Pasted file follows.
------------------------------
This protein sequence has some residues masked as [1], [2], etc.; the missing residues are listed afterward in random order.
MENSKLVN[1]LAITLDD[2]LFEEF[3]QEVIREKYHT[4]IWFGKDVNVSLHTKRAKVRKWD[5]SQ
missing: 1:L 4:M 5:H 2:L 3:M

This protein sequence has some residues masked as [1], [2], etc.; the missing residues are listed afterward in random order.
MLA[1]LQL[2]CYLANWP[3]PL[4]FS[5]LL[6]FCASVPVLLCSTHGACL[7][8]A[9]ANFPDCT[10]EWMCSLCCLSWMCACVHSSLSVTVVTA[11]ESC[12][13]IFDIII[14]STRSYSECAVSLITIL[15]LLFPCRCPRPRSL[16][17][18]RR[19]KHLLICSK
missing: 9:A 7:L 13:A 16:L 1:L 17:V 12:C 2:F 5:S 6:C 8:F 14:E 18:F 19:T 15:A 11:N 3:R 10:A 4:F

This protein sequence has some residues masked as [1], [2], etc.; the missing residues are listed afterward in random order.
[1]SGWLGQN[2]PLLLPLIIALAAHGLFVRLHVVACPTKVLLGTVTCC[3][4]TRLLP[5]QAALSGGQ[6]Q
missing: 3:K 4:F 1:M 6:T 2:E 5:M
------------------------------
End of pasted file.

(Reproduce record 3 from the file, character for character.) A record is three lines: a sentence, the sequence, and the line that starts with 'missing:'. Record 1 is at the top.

This protein sequence has some residues masked as [1], [2], etc.; the missing residues are listed afterward in random order.
[1]SGWLGQN[2]PLLLPLIIALAAHGLFVRLHVVACPTKVLLGTVTCC[3][4]TRLLP[5]QAALSGGQ[6]Q
missing: 3:K 4:F 1:M 6:T 2:E 5:M